We made a new friend recently, a real self-made businessman. He is short, has a moustache, very high voice and loves laughing at his own jokes. He comes to the institute to sell yoga props and clothes (as do many others), waiting outside on the street, next to his bike, huge smile on his face, T-shirts on display on the handle bar of the bike, greeting everybody who passes by.
My Hungarian colleagues knew him from before and wanted to buy shorts and props but before we could discuss this with him, he came to our apartment one Sunday afternoon. It was somewhat frightening that he knew our home address without us giving it to him (I guess it must have been our landlady letting him know) but on the other hand we wanted to buy many things so we were happy that he came.
As soon as he entered the apartment, he opened his pretty green backpack and placed a whole range of clothes and objects on the floor. He was doing it better than Mary Poppins pulling out objects from her bag, made of carpet.
When it dawned on him that we want to buy a bunch of things, he said that he would come back the following day and together we would take a rickshaw to his home where he has the whole selection of his goods. So this is what we did and we arrived to a very, very modest one-bedroom flat where his whole family (wife and daughter) were at home and they assisted to the whole business affair.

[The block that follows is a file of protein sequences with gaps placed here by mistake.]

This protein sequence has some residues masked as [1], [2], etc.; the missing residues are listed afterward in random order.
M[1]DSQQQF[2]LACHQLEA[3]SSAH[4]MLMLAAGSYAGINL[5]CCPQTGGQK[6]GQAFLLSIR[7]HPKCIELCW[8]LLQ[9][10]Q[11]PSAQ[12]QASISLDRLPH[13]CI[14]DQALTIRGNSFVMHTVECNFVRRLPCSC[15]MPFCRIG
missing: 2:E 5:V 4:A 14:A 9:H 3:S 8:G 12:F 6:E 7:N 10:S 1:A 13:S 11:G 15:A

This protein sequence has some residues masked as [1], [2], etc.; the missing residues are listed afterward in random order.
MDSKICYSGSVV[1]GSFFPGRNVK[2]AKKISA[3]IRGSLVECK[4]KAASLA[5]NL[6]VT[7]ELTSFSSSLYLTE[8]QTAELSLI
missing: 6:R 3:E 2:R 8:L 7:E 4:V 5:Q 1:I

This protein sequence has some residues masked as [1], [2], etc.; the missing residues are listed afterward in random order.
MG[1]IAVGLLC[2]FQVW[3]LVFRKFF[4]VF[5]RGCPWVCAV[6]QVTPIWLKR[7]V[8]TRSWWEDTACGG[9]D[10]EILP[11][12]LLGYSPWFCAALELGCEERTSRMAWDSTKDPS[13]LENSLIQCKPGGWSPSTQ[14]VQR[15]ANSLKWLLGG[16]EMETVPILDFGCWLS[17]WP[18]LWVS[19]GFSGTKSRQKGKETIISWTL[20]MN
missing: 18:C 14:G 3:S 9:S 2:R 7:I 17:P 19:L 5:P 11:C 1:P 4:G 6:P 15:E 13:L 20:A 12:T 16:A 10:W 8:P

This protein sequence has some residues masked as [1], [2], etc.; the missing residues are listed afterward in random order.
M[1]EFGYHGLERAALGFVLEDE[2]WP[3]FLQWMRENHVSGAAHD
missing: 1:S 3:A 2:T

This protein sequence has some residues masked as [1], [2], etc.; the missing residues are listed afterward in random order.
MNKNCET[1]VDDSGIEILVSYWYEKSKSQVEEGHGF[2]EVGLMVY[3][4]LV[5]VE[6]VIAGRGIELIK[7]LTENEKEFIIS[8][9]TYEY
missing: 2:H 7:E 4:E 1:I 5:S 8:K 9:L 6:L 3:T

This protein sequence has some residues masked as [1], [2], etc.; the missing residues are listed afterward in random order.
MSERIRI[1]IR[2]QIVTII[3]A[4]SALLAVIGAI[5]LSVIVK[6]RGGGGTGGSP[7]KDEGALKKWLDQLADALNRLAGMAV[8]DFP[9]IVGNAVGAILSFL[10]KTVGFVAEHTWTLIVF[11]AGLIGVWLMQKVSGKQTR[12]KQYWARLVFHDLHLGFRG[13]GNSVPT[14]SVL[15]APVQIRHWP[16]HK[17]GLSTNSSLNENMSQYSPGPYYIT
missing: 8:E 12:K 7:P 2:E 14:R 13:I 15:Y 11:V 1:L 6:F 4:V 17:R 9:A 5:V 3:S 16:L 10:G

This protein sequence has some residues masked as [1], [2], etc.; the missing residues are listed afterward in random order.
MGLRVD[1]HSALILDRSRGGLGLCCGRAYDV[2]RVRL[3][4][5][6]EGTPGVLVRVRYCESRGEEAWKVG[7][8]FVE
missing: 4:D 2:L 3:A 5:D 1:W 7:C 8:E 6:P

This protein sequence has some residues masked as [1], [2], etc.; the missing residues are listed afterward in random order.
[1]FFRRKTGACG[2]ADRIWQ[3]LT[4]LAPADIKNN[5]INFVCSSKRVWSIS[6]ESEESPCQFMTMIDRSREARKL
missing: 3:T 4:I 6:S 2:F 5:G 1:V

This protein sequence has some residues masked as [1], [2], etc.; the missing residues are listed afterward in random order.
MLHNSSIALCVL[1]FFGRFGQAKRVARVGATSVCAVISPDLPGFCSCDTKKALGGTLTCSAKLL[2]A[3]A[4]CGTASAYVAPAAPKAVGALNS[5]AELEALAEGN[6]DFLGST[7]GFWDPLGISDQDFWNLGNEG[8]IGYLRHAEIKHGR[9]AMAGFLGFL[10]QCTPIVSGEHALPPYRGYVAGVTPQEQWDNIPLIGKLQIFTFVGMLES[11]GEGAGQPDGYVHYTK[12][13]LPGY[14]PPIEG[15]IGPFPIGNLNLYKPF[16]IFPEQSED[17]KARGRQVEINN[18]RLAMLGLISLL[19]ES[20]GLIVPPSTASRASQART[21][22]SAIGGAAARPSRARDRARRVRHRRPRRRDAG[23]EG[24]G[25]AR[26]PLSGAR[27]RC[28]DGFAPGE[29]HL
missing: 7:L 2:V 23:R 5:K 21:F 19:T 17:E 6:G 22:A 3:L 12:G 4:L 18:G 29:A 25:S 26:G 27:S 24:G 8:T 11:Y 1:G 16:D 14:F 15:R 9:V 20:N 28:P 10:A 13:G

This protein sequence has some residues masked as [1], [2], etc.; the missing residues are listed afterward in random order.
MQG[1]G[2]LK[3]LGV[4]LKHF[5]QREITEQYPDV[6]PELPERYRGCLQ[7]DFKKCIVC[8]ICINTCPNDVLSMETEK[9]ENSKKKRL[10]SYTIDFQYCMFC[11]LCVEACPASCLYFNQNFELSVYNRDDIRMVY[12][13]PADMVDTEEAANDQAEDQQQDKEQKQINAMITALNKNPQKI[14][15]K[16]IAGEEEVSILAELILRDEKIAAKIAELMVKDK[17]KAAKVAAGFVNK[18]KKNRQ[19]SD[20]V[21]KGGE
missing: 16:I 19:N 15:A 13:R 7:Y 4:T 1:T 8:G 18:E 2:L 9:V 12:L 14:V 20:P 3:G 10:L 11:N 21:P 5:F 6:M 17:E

The men went into the inner room, which did not seem to have any beds in it (I guess they use a mat that they put aside for the day. The wife, daughter and me stayed in the living that is outer room. When we arrived, everything was nicely arranged, T-shirts neatly folded away on a shelf but soon the whole floor was covered in shorts and T-shirts, they took out new plastic bags full of clothes every two minutes, no apparent logic in them. (Is it by size, colour or pattern? Who knows...)
Meanwhile the same thing happened in the inner room just with yoga props. The whole surface of the floor covered in objects and the father asking his daughter to calculate the total of our orders instead of doing her homework.
Once we made all the orders, we wanted to pay. I didn't have enough rupees on me, so promised to give it to him the following day when he would deliver my colleague's big order. By the time he came again to our house, he forgot that I still owed him two thirds of the money. I was thinking if this is how he is conducting business, he won't get very far with it. And yet it was a really uplifting feeling that somebody trusted his fellow human beings so much that he could afford to do business like this. I really hope he never has to be disappointed in his life!
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My month in Pune, India